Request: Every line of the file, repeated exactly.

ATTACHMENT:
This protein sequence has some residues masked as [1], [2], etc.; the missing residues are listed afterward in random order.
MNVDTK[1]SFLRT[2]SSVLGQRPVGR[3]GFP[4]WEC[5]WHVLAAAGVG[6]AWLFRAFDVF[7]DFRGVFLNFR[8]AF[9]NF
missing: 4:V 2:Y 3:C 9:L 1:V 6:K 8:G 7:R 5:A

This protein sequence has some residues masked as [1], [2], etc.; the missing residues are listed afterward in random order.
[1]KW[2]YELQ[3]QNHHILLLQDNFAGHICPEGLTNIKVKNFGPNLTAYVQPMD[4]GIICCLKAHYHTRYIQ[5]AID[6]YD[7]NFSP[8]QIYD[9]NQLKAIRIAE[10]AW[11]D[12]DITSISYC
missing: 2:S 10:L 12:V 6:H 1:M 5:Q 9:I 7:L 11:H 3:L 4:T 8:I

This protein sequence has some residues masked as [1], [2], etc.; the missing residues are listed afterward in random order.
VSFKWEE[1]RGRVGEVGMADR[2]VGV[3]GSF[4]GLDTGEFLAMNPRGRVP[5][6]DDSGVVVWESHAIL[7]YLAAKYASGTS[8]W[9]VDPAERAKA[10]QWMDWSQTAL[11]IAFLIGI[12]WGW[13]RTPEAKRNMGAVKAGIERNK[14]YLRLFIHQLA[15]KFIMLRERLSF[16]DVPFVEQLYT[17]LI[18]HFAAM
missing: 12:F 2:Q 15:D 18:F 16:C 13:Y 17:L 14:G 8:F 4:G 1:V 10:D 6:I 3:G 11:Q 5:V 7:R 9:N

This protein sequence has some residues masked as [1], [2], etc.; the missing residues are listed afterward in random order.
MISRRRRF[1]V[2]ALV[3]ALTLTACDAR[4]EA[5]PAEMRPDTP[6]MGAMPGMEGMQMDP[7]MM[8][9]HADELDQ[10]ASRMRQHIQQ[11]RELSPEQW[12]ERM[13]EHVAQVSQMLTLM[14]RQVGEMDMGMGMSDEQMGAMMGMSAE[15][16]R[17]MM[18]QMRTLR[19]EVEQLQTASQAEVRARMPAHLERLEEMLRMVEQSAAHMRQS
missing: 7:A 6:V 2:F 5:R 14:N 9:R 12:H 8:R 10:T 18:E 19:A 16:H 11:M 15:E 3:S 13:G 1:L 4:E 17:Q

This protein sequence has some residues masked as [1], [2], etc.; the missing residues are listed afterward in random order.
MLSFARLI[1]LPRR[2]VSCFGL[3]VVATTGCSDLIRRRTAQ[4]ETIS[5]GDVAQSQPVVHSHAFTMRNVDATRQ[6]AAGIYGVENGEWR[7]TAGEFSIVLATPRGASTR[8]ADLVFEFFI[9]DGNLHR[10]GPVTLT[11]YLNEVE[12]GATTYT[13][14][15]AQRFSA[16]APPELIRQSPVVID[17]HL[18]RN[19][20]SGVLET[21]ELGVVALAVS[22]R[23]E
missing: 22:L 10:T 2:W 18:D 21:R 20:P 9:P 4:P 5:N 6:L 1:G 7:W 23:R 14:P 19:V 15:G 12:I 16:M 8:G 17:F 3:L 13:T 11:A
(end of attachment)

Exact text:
This protein sequence has some residues masked as [1], [2], etc.; the missing residues are listed afterward in random order.
MNVDTK[1]SFLRT[2]SSVLGQRPVGR[3]GFP[4]WEC[5]WHVLAAAGVG[6]AWLFRAFDVF[7]DFRGVFLNFR[8]AF[9]NF
missing: 4:V 2:Y 3:C 9:L 1:V 6:K 8:G 7:R 5:A

This protein sequence has some residues masked as [1], [2], etc.; the missing residues are listed afterward in random order.
[1]KW[2]YELQ[3]QNHHILLLQDNFAGHICPEGLTNIKVKNFGPNLTAYVQPMD[4]GIICCLKAHYHTRYIQ[5]AID[6]YD[7]NFSP[8]QIYD[9]NQLKAIRIAE[10]AW[11]D[12]DITSISYC
missing: 2:S 10:L 12:V 6:H 1:M 5:Q 9:I 7:L 11:H 3:L 4:T 8:I

This protein sequence has some residues masked as [1], [2], etc.; the missing residues are listed afterward in random order.
VSFKWEE[1]RGRVGEVGMADR[2]VGV[3]GSF[4]GLDTGEFLAMNPRGRVP[5][6]DDSGVVVWESHAIL[7]YLAAKYASGTS[8]W[9]VDPAERAKA[10]QWMDWSQTAL[11]IAFLIGI[12]WGW[13]RTPEAKRNMGAVKAGIERNK[14]YLRLFIHQLA[15]KFIMLRERLSF[16]DVPFVEQLYT[17]LI[18]HFAAM
missing: 12:F 2:Q 15:D 18:F 16:C 13:Y 17:L 14:G 8:F 4:G 1:V 10:D 6:I 3:G 11:Q 5:V 7:R 9:N

This protein sequence has some residues masked as [1], [2], etc.; the missing residues are listed afterward in random order.
MISRRRRF[1]V[2]ALV[3]ALTLTACDAR[4]EA[5]PAEMRPDTP[6]MGAMPGMEGMQMDP[7]MM[8][9]HADELDQ[10]ASRMRQHIQQ[11]RELSPEQW[12]ERM[13]EHVAQVSQMLTLM[14]RQVGEMDMGMGMSDEQMGAMMGMSAE[15][16]R[17]MM[18]QMRTLR[19]EVEQLQTASQAEVRARMPAHLERLEEMLRMVEQSAAHMRQS
missing: 7:A 6:V 2:F 5:R 14:N 9:R 12:H 8:R 10:T 18:E 19:A 16:H 11:M 15:E 3:S 13:G 1:L 4:E 17:Q

This protein sequence has some residues masked as [1], [2], etc.; the missing residues are listed afterward in random order.
MLSFARLI[1]LPRR[2]VSCFGL[3]VVATTGCSDLIRRRTAQ[4]ETIS[5]GDVAQSQPVVHSHAFTMRNVDATRQ[6]AAGIYGVENGEWR[7]TAGEFSIVLATPRGASTR[8]ADLVFEFFI[9]DGNLHR[10]GPVTLT[11]YLNEVE[12]GATTYT[13][14][15]AQRFSA[16]APPELIRQSPVVID[17]HL[18]RN[19][20]SGVLET[21]ELGVVALAVS[22]R[23]E
missing: 22:L 10:T 2:W 18:D 21:R 20:P 9:P 4:P 5:N 6:L 1:G 7:W 23:R 14:P 19:V 15:G 12:I 16:M 8:G 17:F 3:L 13:T 11:A